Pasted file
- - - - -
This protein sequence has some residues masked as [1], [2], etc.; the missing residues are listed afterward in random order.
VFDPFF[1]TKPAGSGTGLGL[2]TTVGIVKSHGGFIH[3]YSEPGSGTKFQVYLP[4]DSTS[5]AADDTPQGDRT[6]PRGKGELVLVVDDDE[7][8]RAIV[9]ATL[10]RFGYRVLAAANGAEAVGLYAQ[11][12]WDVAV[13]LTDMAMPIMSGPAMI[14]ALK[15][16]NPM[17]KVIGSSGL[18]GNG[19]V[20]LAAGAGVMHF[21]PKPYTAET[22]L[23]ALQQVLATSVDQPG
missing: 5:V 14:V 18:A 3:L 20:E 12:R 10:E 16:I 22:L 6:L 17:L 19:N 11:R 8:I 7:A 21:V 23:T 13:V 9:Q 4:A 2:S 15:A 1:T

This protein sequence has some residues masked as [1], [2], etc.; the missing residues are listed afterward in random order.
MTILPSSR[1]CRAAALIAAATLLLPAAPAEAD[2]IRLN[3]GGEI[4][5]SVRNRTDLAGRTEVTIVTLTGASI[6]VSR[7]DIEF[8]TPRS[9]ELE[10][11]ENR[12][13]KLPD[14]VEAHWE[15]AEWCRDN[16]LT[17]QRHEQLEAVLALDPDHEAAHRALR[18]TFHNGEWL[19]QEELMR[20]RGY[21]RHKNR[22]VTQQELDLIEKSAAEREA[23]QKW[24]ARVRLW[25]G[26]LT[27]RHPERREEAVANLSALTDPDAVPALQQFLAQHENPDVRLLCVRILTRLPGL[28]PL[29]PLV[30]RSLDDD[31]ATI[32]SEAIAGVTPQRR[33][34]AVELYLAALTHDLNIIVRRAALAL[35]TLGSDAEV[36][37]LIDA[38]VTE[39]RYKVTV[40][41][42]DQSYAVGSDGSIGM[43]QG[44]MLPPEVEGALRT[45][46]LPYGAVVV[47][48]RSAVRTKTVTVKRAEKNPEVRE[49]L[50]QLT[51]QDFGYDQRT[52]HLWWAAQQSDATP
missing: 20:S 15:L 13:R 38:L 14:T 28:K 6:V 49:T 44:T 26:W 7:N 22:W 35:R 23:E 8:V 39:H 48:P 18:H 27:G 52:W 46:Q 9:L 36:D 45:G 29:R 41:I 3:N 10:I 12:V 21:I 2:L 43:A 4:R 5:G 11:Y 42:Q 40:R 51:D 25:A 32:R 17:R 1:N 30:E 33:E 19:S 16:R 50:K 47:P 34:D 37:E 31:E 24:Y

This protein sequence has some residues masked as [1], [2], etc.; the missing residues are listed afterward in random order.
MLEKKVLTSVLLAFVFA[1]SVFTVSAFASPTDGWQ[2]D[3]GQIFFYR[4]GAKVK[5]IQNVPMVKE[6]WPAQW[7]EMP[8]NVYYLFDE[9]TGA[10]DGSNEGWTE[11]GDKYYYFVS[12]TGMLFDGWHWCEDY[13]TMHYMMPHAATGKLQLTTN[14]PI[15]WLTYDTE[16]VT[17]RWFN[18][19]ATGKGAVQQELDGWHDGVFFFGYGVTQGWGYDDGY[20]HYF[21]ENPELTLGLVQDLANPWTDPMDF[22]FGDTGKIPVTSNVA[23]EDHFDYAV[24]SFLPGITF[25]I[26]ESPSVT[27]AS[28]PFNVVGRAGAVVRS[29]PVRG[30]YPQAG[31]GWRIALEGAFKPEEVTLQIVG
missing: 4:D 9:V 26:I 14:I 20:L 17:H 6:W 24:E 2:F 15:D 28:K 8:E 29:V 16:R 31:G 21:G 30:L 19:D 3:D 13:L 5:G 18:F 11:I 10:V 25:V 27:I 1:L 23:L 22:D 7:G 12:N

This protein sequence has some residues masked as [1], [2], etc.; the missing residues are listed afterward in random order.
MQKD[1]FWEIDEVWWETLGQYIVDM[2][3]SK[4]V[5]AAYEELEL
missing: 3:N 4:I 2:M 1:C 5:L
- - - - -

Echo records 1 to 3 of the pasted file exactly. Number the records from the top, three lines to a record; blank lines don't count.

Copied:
This protein sequence has some residues masked as [1], [2], etc.; the missing residues are listed afterward in random order.
VFDPFF[1]TKPAGSGTGLGL[2]TTVGIVKSHGGFIH[3]YSEPGSGTKFQVYLP[4]DSTS[5]AADDTPQGDRT[6]PRGKGELVLVVDDDE[7][8]RAIV[9]ATL[10]RFGYRVLAAANGAEAVGLYAQ[11][12]WDVAV[13]LTDMAMPIMSGPAMI[14]ALK[15][16]NPM[17]KVIGSSGL[18]GNG[19]V[20]LAAGAGVMHF[21]PKPYTAET[22]L[23]ALQQVLATSVDQPG
missing: 5:V 14:V 18:A 3:L 20:E 12:R 10:E 16:I 22:L 6:L 17:L 19:N 11:R 8:I 7:A 21:V 23:T 13:V 9:Q 4:A 2:S 15:A 1:T

This protein sequence has some residues masked as [1], [2], etc.; the missing residues are listed afterward in random order.
MTILPSSR[1]CRAAALIAAATLLLPAAPAEAD[2]IRLN[3]GGEI[4][5]SVRNRTDLAGRTEVTIVTLTGASI[6]VSR[7]DIEF[8]TPRS[9]ELE[10][11]ENR[12][13]KLPD[14]VEAHWE[15]AEWCRDN[16]LT[17]QRHEQLEAVLALDPDHEAAHRALR[18]TFHNGEWL[19]QEELMR[20]RGY[21]RHKNR[22]VTQQELDLIEKSAAEREA[23]QKW[24]ARVRLW[25]G[26]LT[27]RHPERREEAVANLSALTDPDAVPALQQFLAQHENPDVRLLCVRILTRLPGL[28]PL[29]PLV[30]RSLDDD[31]ATI[32]SEAIAGVTPQRR[33][34]AVELYLAALTHDLNIIVRRAALAL[35]TLGSDAEV[36][37]LIDA[38]VTE[39]RYKVTV[40][41][42]DQSYAVGSDGSIGM[43]QG[44]MLPPEVEGALRT[45][46]LPYGAVVV[47][48]RSAVRTKTVTVKRAEKNPEVRE[49]L[50]QLT[51]QDFGYDQRT[52]HLWWAAQQSDATP
missing: 20:S 15:L 13:R 38:L 14:T 28:K 6:V 49:T 44:T 26:W 7:N 22:W 35:R 23:E 8:V 39:H 48:P 18:H 27:G 52:W 46:Q 9:L 36:D 45:G 29:R 41:I 3:N 10:I 12:V 21:I 2:L 43:A 4:R 5:G 11:Y 42:Q 40:R 51:D 25:A 32:R 17:R 1:N 30:E 33:E 19:S 16:R 50:K 47:P 34:D 37:E 31:E 24:Y

This protein sequence has some residues masked as [1], [2], etc.; the missing residues are listed afterward in random order.
MLEKKVLTSVLLAFVFA[1]SVFTVSAFASPTDGWQ[2]D[3]GQIFFYR[4]GAKVK[5]IQNVPMVKE[6]WPAQW[7]EMP[8]NVYYLFDE[9]TGA[10]DGSNEGWTE[11]GDKYYYFVS[12]TGMLFDGWHWCEDY[13]TMHYMMPHAATGKLQLTTN[14]PI[15]WLTYDTE[16]VT[17]RWFN[18][19]ATGKGAVQQELDGWHDGVFFFGYGVTQGWGYDDGY[20]HYF[21]ENPELTLGLVQDLANPWTDPMDF[22]FGDTGKIPVTSNVA[23]EDHFDYAV[24]SFLPGITF[25]I[26]ESPSVT[27]AS[28]PFNVVGRAGAVVRS[29]PVRG[30]YPQAG[31]GWRIALEGAFKPEEVTLQIVG
missing: 4:D 9:V 26:I 14:I 20:L 17:H 6:W 24:E 2:F 15:D 28:K 8:E 29:V 16:R 31:G 21:G 30:L 19:D 3:D 13:L 5:G 18:F 11:I 10:V 25:V 27:I 1:L 23:L 22:D 7:G 12:N